The Independent Student Newspaper of St. John's University

The Torch

The Independent Student Newspaper of St. John's University

The Torch

The Independent Student Newspaper of St. John's University

The Torch

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CURATED COLLECTIONS: 10 Songs On Growing Up For This Graduation Season

Add these songs to your “Last Semester” playlist.
Photo Courtesy / YouTube Sub Pop

With the 2023 commencement approaching, some are moving back home, starting fresh somewhere new or even staying in their college towns. Whatever it may be, all graduates have one thing in common – they’re growing up and beginning a new chapter in life. This end of an undergraduate era begins a period of change. Whether it’s grassroots country, indie folk or soft rock, there is a song to help navigate these feelings of growing up. From reminiscing about a childhood home to fiery young ambition and childhood dreams, these ten songs fuel nostalgia.

“The House That Built Me” by Miranda Lambert

Through her relatable and nostalgic verses, Lambert tells the story of her childhood home. She explains that while the characteristics of the home may be mundane to the current owners, she did homework and learned to play guitar in “that little back bedroom.” The unfortunate truth that sometimes you actually can’t go home again becomes a reality for her when another family moves into the house that she grew up in.

“Kids” by Current Joys

A dive into change, these verses assure us that we are not alone in our fears of growing up. The repetition of “I’m just a kid” begins as a justification for young mistakes and confusion. In later verses, this transforms into “I’m no longer a kid,” as the artist subtly explains the change into adulthood. The song ends with Joys urging kids to follow their dreams.

“Nikes On” by Healy

Over his soft beats, Healy asks the question: “Why time got his Nikes on?” The song perfectly encapsulates the feeling of time passing quickly. This coincides with a sense of seizing opportunities that people do have by making this time their own.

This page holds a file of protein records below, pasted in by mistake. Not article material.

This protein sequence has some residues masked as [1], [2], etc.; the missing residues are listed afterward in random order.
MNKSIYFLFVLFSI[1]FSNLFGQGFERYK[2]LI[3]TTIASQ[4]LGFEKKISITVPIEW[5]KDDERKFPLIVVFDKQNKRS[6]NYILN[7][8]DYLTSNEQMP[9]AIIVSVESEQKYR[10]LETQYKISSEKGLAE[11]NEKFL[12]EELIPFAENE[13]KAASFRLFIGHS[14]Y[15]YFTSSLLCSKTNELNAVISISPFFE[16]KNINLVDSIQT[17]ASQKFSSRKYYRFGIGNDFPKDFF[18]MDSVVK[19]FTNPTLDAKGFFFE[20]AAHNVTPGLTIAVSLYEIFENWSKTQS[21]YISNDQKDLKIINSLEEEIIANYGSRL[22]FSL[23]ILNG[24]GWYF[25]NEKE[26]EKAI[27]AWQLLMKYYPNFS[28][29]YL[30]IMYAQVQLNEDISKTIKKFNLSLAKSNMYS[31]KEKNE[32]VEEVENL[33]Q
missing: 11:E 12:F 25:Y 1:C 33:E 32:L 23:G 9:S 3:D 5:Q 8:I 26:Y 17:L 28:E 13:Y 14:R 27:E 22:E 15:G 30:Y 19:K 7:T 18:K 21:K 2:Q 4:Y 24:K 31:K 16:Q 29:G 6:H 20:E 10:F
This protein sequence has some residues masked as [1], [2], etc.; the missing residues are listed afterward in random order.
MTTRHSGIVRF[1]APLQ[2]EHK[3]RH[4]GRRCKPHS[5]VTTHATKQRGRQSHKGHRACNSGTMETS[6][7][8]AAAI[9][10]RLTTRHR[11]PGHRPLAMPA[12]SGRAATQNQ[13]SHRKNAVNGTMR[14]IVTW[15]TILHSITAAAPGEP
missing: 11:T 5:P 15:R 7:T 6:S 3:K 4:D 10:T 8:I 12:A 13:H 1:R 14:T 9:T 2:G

“Sixteen” by Thomas Rhett

In his full circle hit, Rhett explains the young desires he had to rush through his childhood. Learning to drive at fifteen, all he can think about is being “16 wild and free.” His anecdotes reminisce on childhood memories, reflecting on the next ages of being 18 and 21. In his final verse, Rhett paints the picture of being 25, laughing with his wife on how he used to be “when all we cared about was turning 16.”

“Vienna” by Billy Joel

A musical ode to young adults, Joel tells the story of fiery ambition in adolescence and the anxiety it may create. Using Vienna as a metaphor for life, he assures the listener that there is no need to cram everything into one’s juvenile era. Through these soft piano verses, listeners learn to not rush every beautiful stage in life.

“Love & War in Your Twenties” by Jordy Searcy

A guitar melody takes over as Searcy sings, “everybody knows your twenties are for wasting time.” The song preaches that whether you’re pondering where to visit or deciding on a job offer, everyone just wants to be in love. Searcy leaves us with a hopeful and romantic view of the future.

“Follow You to Virgie” by Tyler Childers

In a song dedicated to his best friend’s late grandmother, Childers reflects on his childhood and hometown of Virgie, Kentucky. Reminiscing on the days of skipping class and “actin’ like we’d live forever,” he reminds us of the people who supported us when we were younger. The theme of friendship is persistent as Childers tells the story of when he and his friends first learned how to play the guitar, and then talks about going back to their hometown to memorialize a loved one.

“Rivers and Roads” by The Head and The Heart

This moving song about friendship speaks about growing up and moving away. Beginning with “a year from now we’ll all be gone” and lines such as, “and my family lives in a different state,” evokes feelings of sadness in regard to change. The repetition of “rivers and roads” is a symbol of how the speaker crosses great lengths to keep these relationships despite the distance.

“In My Life” by The Beatles

With a mixture of Lennon and McCartney duets and piano solos, this classic renders nostalgia about places and people throughout their lives. They reflect on change and how some of these places and people have passed, but will not be forgotten. “In My Life” gives listeners permission to stop and think about memories we cherish.

“Five More Minutes” by Scotty McCreery

Through different anecdotes, McCreery explains that some things in this life will “leave you wishing that you had five more minutes.” He narrates life moments like his last high school football game, “Man, next time to get in here, I’ll have to buy a ticket.” The audience is reminded to appreciate these special moments while we are in them, because later we will wish we had five more minutes.

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